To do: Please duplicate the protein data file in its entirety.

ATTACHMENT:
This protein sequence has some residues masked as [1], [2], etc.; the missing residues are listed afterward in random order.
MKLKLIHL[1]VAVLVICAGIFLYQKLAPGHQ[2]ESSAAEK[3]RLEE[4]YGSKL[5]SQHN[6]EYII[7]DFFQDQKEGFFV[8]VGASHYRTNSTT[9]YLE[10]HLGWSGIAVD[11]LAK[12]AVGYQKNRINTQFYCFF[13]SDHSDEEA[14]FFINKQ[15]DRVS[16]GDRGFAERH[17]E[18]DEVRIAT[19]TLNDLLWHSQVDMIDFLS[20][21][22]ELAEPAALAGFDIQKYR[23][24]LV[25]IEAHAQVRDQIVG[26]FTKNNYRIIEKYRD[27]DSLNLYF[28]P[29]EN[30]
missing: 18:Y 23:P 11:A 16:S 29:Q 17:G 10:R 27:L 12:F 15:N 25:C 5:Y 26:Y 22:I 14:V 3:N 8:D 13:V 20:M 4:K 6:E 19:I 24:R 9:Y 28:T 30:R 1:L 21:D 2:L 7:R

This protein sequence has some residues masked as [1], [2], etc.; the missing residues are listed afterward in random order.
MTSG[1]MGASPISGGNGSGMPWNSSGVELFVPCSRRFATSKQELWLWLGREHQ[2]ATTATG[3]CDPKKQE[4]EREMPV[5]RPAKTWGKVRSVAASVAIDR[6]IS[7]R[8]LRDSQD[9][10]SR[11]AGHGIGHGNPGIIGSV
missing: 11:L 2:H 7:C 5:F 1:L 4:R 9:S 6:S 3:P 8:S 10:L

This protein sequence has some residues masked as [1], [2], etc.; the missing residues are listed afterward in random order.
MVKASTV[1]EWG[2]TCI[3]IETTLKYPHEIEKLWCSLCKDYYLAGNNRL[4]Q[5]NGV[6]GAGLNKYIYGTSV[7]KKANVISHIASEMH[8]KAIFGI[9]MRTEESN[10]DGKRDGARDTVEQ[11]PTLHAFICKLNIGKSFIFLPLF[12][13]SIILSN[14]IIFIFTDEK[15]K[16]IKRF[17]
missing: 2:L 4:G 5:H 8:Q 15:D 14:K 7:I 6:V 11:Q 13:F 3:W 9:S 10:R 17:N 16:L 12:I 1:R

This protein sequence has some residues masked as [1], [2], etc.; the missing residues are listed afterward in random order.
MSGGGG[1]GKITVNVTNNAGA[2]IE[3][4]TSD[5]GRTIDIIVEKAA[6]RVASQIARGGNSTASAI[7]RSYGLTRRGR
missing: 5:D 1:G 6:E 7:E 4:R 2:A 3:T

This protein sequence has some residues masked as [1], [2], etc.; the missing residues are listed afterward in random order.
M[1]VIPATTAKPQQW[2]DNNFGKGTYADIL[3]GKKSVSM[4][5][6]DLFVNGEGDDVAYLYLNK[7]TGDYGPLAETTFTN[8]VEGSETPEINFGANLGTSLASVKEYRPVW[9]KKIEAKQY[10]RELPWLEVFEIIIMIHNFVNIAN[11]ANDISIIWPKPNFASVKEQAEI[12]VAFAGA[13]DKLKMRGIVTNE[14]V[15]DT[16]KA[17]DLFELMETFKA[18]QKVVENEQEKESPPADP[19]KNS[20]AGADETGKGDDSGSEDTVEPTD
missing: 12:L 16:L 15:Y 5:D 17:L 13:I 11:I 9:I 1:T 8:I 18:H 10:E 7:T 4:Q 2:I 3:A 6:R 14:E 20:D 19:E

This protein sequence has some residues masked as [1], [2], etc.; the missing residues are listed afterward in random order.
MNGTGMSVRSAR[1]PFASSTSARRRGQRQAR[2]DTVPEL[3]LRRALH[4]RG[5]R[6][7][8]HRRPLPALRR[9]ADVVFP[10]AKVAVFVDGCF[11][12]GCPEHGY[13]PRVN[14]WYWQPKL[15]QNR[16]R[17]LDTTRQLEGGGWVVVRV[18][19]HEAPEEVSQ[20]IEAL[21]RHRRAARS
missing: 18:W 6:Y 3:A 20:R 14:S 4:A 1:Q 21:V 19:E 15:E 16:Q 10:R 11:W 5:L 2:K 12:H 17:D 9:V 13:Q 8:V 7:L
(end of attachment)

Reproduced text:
This protein sequence has some residues masked as [1], [2], etc.; the missing residues are listed afterward in random order.
MKLKLIHL[1]VAVLVICAGIFLYQKLAPGHQ[2]ESSAAEK[3]RLEE[4]YGSKL[5]SQHN[6]EYII[7]DFFQDQKEGFFV[8]VGASHYRTNSTT[9]YLE[10]HLGWSGIAVD[11]LAK[12]AVGYQKNRINTQFYCFF[13]SDHSDEEA[14]FFINKQ[15]DRVS[16]GDRGFAERH[17]E[18]DEVRIAT[19]TLNDLLWHSQVDMIDFLS[20][21][22]ELAEPAALAGFDIQKYR[23][24]LV[25]IEAHAQVRDQIVG[26]FTKNNYRIIEKYRD[27]DSLNLYF[28]P[29]EN[30]
missing: 18:Y 23:P 11:A 16:S 29:Q 17:G 10:R 27:L 12:F 15:N 25:C 5:Y 26:Y 22:I 14:V 3:N 8:D 13:V 20:M 4:K 6:E 19:I 24:R 9:Y 28:T 30:R 1:L 21:D 2:L 7:R

This protein sequence has some residues masked as [1], [2], etc.; the missing residues are listed afterward in random order.
MTSG[1]MGASPISGGNGSGMPWNSSGVELFVPCSRRFATSKQELWLWLGREHQ[2]ATTATG[3]CDPKKQE[4]EREMPV[5]RPAKTWGKVRSVAASVAIDR[6]IS[7]R[8]LRDSQD[9][10]SR[11]AGHGIGHGNPGIIGSV
missing: 11:L 2:H 7:C 5:F 1:L 4:R 9:S 6:S 3:P 8:S 10:L

This protein sequence has some residues masked as [1], [2], etc.; the missing residues are listed afterward in random order.
MVKASTV[1]EWG[2]TCI[3]IETTLKYPHEIEKLWCSLCKDYYLAGNNRL[4]Q[5]NGV[6]GAGLNKYIYGTSV[7]KKANVISHIASEMH[8]KAIFGI[9]MRTEESN[10]DGKRDGARDTVEQ[11]PTLHAFICKLNIGKSFIFLPLF[12][13]SIILSN[14]IIFIFTDEK[15]K[16]IKRF[17]
missing: 2:L 4:G 5:H 8:Q 15:D 14:K 7:I 6:V 11:Q 13:F 3:W 9:S 10:R 17:N 16:L 12:I 1:R

This protein sequence has some residues masked as [1], [2], etc.; the missing residues are listed afterward in random order.
MSGGGG[1]GKITVNVTNNAGA[2]IE[3][4]TSD[5]GRTIDIIVEKAA[6]RVASQIARGGNSTASAI[7]RSYGLTRRGR
missing: 5:D 1:G 6:E 7:E 4:R 2:A 3:T

This protein sequence has some residues masked as [1], [2], etc.; the missing residues are listed afterward in random order.
M[1]VIPATTAKPQQW[2]DNNFGKGTYADIL[3]GKKSVSM[4][5][6]DLFVNGEGDDVAYLYLNK[7]TGDYGPLAETTFTN[8]VEGSETPEINFGANLGTSLASVKEYRPVW[9]KKIEAKQY[10]RELPWLEVFEIIIMIHNFVNIAN[11]ANDISIIWPKPNFASVKEQAEI[12]VAFAGA[13]DKLKMRGIVTNE[14]V[15]DT[16]KA[17]DLFELMETFKA[18]QKVVENEQEKESPPADP[19]KNS[20]AGADETGKGDDSGSEDTVEPTD
missing: 12:L 16:L 15:Y 5:D 17:L 13:I 11:I 9:I 1:T 8:I 18:H 10:E 7:T 4:Q 2:I 3:A 6:R 14:E 20:D 19:E

This protein sequence has some residues masked as [1], [2], etc.; the missing residues are listed afterward in random order.
MNGTGMSVRSAR[1]PFASSTSARRRGQRQAR[2]DTVPEL[3]LRRALH[4]RG[5]R[6][7][8]HRRPLPALRR[9]ADVVFP[10]AKVAVFVDGCF[11][12]GCPEHGY[13]PRVN[14]WYWQPKL[15]QNR[16]R[17]LDTTRQLEGGGWVVVRV[18][19]HEAPEEVSQ[20]IEAL[21]RHRRAARS
missing: 18:W 6:Y 3:A 20:R 14:S 4:A 1:Q 21:V 19:E 15:E 16:Q 10:R 11:W 5:L 2:K 12:H 17:D 9:V 13:Q 8:V 7:L